Ask where most delays occur.  No company is perfect (and neither is any client), so it’s important to ask them to be transparent about where they might expect a delay.  Often we see delays in the content acquisition part of the website, not always – but this is one of the more challenging aspects when it comes to website development.  So be sure to ask the company you are speaking with if they experience delays in any specific area and why – this is also an opportunity to learn where you might be able to come to the table more prepared even before starting a project – thus making it run more smoothly.

 4.     Do they have experience with businesses like yours?

It helps to have some background knowledge about an industry for a number of reasons.  It sets expectations about timelines and potential delays – for instance, tax deadlines are busy times for CPAs. Working with a company that understands the timelines can be very advantageous when planning a website launch.

Working with a company who doesn’t need to research your business in order to understand it will alleviate a lot of the communication pressures for both of you.  It allows the web development business to focus on your business in a meaningful way that can have a deeper impact on the kind of website experience they create, and it allows you to trust that the company is working with your business’s interests in mind.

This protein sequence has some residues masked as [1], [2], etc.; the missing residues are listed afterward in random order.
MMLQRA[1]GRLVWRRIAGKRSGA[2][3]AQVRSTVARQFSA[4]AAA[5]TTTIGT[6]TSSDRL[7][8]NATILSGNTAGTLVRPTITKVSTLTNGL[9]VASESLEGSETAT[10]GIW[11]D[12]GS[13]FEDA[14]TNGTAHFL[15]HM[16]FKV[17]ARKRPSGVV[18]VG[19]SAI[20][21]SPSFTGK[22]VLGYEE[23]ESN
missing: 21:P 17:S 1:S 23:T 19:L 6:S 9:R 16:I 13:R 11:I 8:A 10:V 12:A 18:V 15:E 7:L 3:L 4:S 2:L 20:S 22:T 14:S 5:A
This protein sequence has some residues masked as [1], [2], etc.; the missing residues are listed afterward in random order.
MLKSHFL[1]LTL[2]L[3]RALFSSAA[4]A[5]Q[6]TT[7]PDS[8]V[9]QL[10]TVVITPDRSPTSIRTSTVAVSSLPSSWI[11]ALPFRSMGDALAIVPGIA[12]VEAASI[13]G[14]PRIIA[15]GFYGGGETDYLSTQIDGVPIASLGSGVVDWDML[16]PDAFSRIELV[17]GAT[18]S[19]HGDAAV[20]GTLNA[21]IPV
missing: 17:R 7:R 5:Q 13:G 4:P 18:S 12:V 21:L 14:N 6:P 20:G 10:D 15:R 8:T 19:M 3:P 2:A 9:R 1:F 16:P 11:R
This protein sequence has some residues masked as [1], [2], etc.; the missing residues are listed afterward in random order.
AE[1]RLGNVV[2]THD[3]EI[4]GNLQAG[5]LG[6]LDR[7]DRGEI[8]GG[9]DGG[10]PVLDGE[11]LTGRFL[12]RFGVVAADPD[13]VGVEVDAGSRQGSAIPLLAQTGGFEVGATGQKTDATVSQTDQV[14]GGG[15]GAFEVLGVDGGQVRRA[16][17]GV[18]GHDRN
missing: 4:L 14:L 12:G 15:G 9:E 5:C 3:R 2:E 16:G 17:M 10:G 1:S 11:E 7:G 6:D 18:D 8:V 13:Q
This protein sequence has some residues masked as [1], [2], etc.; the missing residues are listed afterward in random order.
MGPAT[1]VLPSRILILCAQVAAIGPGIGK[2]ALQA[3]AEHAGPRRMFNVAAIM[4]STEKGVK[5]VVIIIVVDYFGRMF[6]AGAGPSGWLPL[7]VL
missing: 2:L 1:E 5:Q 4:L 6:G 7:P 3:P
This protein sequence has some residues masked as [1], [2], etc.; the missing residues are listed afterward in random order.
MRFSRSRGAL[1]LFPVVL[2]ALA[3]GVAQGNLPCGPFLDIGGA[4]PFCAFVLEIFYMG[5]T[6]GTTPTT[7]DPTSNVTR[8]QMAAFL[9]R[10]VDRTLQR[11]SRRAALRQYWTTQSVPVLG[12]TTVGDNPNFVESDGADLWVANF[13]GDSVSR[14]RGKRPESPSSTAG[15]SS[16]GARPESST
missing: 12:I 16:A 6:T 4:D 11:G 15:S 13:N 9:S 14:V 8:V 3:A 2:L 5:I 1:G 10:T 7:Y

5.     Are they selling you something realistic?

It’s easy for a company to get really excited about your website project, but make sure that the picture they paint for you is realistic.  Setting the bar too high will mean disappointment for both the developer and your company.  Look for a company that can break a large project into multiple phases so that you can experience small successes throughout the timeline of the project. Also look for a company that sets realistic deadlines and timelines.  Promising a new website to be launched in less than 3 months is a big promise – it’s not that it can’t be done, but there are many variables to consider. Finally, find a company that is excited to work with you, but also sets realistic expectations for the work at hand.

Have you recently worked with a website development company? What would you add to this list?